“Nothing distracts the public of a countless string of market-fixing scandals than a great marketing scheme.” This must have been what British multinational banking and financial services firm Barclays idea when they created plans to commence 20 high-tech labs at their banking branches this year. Equipped with laser cutters and 3D printing equipment, Barclays Eagle Labs are being pitched as a means of assisting local businesses and encouraging entrepreneurship in universities and schools.
The program can see these various types of labs installed throughout Barclays branches with each unit created to suit the local community, meaning which each one can be various. Trained staff at each location, dubbed “digital eagles”, can tutorial users in the use of the innovation there. With laser cutters and 3D printing equipment, the labs and their staff can aid businesses and entrepreneurs in designing and prototyping ideas, without the require to outsource the work otherwise. Ashok Vaswani, chief executive at the Barclays UK retail division, elaborates, “All businesses are, at a few level, struggling with the digital revolution. We’re providing space where they can come in and free their thinking.”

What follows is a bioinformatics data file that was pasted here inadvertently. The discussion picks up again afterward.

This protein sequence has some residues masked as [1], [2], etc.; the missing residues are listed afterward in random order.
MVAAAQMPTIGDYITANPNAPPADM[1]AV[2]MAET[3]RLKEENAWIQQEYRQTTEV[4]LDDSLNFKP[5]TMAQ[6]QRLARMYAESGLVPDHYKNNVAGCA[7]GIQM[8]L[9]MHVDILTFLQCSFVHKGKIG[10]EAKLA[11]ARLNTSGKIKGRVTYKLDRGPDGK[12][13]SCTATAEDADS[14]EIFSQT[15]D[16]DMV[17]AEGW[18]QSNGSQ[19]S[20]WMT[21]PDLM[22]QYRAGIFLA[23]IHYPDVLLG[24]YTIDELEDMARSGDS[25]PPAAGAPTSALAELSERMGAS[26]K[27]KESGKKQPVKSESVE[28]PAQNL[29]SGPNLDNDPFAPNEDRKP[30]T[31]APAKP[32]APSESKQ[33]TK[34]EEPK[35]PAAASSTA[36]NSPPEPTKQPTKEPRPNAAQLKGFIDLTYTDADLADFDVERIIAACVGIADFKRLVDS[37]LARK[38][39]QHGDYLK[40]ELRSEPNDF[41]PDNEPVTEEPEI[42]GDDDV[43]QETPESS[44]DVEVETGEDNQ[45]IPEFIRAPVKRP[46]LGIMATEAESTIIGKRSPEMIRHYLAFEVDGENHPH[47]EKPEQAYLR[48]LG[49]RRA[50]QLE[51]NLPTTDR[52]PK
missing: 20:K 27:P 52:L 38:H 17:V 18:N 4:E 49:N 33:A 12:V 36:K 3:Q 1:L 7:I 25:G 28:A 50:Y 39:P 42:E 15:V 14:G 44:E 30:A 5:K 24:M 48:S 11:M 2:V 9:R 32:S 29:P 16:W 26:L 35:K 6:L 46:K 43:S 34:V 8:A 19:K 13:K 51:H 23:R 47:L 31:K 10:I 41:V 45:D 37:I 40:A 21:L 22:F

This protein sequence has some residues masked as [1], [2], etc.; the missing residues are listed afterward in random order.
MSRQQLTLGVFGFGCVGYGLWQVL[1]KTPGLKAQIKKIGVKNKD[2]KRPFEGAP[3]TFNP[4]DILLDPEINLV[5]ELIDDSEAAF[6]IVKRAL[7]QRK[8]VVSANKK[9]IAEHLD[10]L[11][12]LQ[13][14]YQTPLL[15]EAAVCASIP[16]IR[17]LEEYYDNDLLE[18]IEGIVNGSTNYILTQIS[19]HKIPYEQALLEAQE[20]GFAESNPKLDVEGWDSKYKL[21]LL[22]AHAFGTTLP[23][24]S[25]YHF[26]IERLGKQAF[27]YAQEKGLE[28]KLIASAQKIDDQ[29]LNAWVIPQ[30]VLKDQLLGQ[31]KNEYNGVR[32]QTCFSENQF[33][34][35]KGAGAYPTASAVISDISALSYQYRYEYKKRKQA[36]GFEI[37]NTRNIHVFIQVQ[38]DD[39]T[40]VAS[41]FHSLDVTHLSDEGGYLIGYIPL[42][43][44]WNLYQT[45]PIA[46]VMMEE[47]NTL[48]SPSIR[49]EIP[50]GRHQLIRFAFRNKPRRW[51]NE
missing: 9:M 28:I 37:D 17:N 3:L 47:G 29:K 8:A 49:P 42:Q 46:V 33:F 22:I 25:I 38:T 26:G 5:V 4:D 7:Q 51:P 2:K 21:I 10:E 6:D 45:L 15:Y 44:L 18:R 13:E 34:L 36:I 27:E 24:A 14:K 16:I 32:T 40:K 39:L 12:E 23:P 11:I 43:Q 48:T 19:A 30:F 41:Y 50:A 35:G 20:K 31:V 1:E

The Eagle Labs program is in fact not new, it turns out. In 2014, the banking giant installed its initially lab in their old branches in Brighton, after successful pilot testing in Bournemouth and Cambridge. According to John Beesley, leader of Bournemouth Borough Council, the pilot did indeed assist the local community. “The early take-up has been encouraging and our aim is for most local individuals, businesses and entrepreneurs to use this new facility,” Beesley says.
How a company which has, year after year, been discovered guilty of rigging various types of markets and financial instruments (Libor in 2012, the US electricity market in 2013, and the price of gold and foreign exchange rates in 2014) is yet in business is beyond me, but they are. And for the reason they are, you can now head to your local branch for the same firm which inadequately supervised mutual fund transactions to supervise you while you handle a laser cutter.